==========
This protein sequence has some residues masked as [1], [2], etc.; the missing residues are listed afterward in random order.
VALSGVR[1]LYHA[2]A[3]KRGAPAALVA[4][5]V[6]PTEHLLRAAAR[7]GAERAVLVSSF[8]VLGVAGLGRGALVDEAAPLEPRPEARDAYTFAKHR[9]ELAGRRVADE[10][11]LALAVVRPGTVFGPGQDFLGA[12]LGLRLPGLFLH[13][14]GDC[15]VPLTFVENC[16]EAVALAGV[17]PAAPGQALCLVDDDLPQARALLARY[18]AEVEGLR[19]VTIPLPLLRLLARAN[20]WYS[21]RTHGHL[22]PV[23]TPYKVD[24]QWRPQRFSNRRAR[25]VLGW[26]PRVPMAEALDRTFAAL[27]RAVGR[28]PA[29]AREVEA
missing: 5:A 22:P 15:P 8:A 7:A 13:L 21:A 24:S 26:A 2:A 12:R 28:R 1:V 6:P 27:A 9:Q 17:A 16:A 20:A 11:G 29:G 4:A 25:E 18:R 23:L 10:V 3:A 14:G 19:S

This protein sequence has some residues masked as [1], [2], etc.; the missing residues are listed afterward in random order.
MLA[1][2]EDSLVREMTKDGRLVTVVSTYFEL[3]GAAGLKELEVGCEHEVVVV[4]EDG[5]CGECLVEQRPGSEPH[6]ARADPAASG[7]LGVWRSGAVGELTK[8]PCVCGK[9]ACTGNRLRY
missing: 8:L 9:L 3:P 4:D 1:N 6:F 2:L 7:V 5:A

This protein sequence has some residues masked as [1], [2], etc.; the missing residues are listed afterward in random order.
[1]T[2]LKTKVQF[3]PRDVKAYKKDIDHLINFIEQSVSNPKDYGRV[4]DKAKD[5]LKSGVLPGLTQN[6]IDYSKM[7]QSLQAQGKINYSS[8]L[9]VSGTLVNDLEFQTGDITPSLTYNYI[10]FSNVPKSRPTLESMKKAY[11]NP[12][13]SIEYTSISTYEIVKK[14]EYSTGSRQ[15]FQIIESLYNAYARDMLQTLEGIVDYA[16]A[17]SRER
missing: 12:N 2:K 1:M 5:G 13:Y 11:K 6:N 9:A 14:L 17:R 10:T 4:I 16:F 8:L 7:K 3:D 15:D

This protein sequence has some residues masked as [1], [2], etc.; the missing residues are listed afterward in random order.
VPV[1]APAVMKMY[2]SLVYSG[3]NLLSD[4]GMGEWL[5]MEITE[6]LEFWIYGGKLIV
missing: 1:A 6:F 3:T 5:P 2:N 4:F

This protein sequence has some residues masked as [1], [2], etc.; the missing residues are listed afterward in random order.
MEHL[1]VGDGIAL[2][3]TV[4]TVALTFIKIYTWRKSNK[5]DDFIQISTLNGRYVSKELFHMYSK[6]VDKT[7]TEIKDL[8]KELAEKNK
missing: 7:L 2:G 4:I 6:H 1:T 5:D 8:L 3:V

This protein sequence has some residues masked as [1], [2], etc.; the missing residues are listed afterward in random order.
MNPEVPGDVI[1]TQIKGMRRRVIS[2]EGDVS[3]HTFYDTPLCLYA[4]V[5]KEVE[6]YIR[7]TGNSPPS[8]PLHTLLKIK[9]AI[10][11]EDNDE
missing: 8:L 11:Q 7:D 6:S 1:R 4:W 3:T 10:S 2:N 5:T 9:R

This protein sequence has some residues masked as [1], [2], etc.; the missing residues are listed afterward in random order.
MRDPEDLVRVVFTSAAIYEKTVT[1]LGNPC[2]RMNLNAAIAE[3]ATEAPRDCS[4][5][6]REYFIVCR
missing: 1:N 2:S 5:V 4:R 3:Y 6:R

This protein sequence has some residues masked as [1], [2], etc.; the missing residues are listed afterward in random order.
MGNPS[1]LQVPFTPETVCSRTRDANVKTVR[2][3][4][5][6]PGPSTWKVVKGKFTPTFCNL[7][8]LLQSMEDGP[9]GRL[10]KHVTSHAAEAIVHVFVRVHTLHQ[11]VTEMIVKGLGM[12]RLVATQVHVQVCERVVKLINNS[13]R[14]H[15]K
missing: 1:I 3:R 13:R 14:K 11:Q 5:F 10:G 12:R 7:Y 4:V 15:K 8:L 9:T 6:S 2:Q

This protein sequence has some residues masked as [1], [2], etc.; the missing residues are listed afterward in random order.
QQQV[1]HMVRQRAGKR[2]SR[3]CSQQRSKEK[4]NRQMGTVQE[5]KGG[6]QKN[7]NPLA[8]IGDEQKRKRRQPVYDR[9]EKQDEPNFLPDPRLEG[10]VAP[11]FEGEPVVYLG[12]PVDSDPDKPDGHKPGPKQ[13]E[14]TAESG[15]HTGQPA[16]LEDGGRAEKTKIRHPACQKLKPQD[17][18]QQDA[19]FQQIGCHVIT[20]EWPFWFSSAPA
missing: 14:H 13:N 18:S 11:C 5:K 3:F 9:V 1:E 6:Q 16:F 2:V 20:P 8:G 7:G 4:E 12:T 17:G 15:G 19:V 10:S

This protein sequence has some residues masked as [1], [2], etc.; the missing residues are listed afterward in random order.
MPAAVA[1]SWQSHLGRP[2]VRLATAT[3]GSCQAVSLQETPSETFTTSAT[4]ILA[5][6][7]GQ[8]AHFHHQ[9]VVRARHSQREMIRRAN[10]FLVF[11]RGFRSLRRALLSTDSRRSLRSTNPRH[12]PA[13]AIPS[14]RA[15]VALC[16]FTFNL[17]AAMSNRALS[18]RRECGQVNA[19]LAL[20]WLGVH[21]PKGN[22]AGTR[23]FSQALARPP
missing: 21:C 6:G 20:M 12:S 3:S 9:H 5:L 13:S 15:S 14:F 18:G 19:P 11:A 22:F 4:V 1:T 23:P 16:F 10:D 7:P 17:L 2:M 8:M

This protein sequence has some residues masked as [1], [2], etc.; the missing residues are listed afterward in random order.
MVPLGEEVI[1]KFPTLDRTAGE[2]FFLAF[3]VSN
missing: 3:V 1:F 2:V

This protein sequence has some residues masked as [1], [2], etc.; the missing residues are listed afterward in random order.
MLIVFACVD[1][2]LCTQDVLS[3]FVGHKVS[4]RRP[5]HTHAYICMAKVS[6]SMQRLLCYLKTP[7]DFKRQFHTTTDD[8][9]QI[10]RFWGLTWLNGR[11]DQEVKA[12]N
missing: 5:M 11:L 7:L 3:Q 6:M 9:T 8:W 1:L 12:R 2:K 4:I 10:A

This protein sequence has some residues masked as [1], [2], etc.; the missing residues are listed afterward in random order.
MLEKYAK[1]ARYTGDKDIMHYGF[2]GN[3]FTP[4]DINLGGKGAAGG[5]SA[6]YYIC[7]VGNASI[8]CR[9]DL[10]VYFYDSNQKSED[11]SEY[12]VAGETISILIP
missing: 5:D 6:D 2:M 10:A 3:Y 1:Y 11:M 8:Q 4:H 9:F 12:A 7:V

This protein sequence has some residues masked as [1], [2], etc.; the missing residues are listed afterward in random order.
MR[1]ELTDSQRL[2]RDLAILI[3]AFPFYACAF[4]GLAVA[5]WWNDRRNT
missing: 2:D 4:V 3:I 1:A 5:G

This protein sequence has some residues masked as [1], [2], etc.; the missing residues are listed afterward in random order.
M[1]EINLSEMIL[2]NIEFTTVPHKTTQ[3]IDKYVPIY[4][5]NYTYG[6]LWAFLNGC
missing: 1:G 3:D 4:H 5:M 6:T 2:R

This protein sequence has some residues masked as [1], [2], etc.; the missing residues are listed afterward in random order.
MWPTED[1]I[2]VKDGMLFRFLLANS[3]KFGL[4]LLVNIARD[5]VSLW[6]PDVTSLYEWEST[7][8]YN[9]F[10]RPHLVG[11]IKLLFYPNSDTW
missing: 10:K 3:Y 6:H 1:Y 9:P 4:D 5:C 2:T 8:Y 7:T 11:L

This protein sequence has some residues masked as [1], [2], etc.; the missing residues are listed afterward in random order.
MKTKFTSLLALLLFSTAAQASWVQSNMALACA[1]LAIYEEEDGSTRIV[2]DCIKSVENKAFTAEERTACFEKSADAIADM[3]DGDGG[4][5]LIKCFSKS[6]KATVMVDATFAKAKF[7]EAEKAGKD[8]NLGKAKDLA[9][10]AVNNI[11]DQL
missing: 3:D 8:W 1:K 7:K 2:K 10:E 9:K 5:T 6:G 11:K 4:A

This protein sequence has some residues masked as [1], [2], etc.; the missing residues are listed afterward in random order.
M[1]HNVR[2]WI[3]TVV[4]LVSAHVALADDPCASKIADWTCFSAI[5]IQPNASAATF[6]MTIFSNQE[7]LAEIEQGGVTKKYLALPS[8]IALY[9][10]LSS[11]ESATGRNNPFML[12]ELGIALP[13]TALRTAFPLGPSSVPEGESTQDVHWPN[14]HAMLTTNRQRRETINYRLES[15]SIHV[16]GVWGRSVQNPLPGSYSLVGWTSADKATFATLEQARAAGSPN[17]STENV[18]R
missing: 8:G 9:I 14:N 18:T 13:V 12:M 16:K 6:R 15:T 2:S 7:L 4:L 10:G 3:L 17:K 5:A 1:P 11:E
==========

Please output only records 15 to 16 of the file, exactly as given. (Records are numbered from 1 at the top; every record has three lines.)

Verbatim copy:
This protein sequence has some residues masked as [1], [2], etc.; the missing residues are listed afterward in random order.
M[1]EINLSEMIL[2]NIEFTTVPHKTTQ[3]IDKYVPIY[4][5]NYTYG[6]LWAFLNGC
missing: 1:G 3:D 4:H 5:M 6:T 2:R

This protein sequence has some residues masked as [1], [2], etc.; the missing residues are listed afterward in random order.
MWPTED[1]I[2]VKDGMLFRFLLANS[3]KFGL[4]LLVNIARD[5]VSLW[6]PDVTSLYEWEST[7][8]YN[9]F[10]RPHLVG[11]IKLLFYPNSDTW
missing: 10:K 3:Y 6:H 1:Y 9:P 4:D 5:C 2:T 8:Y 7:T 11:L